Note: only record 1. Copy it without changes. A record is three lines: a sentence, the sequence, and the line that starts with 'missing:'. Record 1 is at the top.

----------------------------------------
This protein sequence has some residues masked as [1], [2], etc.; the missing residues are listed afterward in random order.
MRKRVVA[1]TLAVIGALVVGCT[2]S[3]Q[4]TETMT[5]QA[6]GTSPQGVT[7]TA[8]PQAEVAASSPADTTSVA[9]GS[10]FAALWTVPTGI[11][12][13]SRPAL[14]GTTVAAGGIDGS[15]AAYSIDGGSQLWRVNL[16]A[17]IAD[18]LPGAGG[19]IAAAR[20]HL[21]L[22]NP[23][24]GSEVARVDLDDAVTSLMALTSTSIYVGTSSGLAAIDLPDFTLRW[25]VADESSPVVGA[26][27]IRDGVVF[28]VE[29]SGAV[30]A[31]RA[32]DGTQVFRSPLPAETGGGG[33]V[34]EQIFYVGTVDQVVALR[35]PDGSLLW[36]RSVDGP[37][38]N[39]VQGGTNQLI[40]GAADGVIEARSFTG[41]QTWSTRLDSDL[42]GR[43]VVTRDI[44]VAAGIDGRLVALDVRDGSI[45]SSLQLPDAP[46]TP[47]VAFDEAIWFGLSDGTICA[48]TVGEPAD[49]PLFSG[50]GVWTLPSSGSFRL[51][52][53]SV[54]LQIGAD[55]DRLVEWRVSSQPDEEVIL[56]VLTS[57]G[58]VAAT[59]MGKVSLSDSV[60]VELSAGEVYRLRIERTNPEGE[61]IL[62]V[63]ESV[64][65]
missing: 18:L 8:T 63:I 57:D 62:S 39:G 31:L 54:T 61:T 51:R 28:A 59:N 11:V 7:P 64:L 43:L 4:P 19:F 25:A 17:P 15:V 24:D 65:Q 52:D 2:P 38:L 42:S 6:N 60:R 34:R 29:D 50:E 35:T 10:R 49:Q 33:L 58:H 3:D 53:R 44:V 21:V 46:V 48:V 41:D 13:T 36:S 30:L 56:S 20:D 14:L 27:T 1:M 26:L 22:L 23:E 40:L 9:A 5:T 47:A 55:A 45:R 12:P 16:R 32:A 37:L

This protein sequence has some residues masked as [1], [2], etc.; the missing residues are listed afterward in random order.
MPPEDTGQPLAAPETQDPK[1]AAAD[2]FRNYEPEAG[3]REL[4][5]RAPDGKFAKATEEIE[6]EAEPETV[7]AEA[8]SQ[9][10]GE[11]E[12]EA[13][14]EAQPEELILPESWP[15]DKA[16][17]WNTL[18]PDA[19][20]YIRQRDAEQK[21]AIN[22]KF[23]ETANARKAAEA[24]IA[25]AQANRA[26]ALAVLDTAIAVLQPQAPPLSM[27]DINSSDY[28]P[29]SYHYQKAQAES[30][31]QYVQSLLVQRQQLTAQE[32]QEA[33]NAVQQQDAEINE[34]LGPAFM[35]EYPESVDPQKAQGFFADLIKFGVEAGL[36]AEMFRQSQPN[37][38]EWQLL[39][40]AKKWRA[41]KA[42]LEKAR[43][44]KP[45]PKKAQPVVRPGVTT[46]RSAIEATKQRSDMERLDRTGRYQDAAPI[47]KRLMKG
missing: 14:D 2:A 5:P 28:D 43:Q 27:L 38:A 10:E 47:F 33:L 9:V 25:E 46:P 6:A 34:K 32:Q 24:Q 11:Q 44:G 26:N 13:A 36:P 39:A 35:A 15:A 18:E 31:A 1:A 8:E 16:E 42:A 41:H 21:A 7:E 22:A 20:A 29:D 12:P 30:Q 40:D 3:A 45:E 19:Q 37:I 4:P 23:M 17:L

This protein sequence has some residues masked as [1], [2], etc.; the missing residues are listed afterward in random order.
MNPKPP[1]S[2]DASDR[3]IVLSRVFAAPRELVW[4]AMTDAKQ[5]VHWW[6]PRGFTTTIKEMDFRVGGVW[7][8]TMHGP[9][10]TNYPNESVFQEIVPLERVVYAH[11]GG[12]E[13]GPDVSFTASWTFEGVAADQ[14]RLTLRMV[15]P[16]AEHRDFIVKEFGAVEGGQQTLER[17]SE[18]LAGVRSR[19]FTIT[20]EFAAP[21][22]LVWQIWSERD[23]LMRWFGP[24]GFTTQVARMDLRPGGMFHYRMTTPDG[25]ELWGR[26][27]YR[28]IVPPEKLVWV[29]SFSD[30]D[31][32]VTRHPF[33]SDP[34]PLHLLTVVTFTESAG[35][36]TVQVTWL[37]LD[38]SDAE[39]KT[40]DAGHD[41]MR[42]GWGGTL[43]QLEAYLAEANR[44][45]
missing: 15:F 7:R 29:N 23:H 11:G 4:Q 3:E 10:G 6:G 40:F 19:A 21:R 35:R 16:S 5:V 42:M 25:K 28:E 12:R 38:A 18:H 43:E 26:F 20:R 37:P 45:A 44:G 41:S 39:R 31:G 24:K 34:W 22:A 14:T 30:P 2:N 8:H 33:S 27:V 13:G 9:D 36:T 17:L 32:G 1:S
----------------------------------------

This protein sequence has some residues masked as [1], [2], etc.; the missing residues are listed afterward in random order.
MRKRVVA[1]TLAVIGALVVGCT[2]S[3]Q[4]TETMT[5]QA[6]GTSPQGVT[7]TA[8]PQAEVAASSPADTTSVA[9]GS[10]FAALWTVPTGI[11][12][13]SRPAL[14]GTTVAAGGIDGS[15]AAYSIDGGSQLWRVNL[16]A[17]IAD[18]LPGAGG[19]IAAAR[20]HL[21]L[22]NP[23][24]GSEVARVDLDDAVTSLMALTSTSIYVGTSSGLAAIDLPDFTLRW[25]VADESSPVVGA[26][27]IRDGVVF[28]VE[29]SGAV[30]A[31]RA[32]DGTQVFRSPLPAETGGGG[33]V[34]EQIFYVGTVDQVVALR[35]PDGSLLW[36]RSVDGP[37][38]N[39]VQGGTNQLI[40]GAADGVIEARSFTG[41]QTWSTRLDSDL[42]GR[43]VVTRDI[44]VAAGIDGRLVALDVRDGSI[45]SSLQLPDAP[46]TP[47]VAFDEAIWFGLSDGTICA[48]TVGEPAD[49]PLFSG[50]GVWTLPSSGSFRL[51][52][53]SV[54]LQIGAD[55]DRLVEWRVSSQPDEEVIL[56]VLTS[57]G[58]VAAT[59]MGKVSLSDSV[60]VELSAGEVYRLRIERTNPEGE[61]IL[62]V[63]ESV[64][65]
missing: 18:L 8:T 63:I 57:D 62:S 39:G 31:L 54:T 61:T 51:R 28:A 59:N 11:V 7:P 64:L 43:L 4:P 19:F 25:A 17:P 15:V 24:D 65:Q 52:D 2:P 38:L 42:S 6:N 60:R 34:R 29:D 50:E 35:T 10:R 49:Q 33:L 58:H 3:D 53:R 44:V 21:V 46:V 48:V 41:D 13:T 36:S 30:L 56:S 20:D 14:L 27:T 1:M 26:L 22:L 23:E 40:L 9:A 5:T 47:A 55:A 45:R 12:P 16:R 32:A 37:L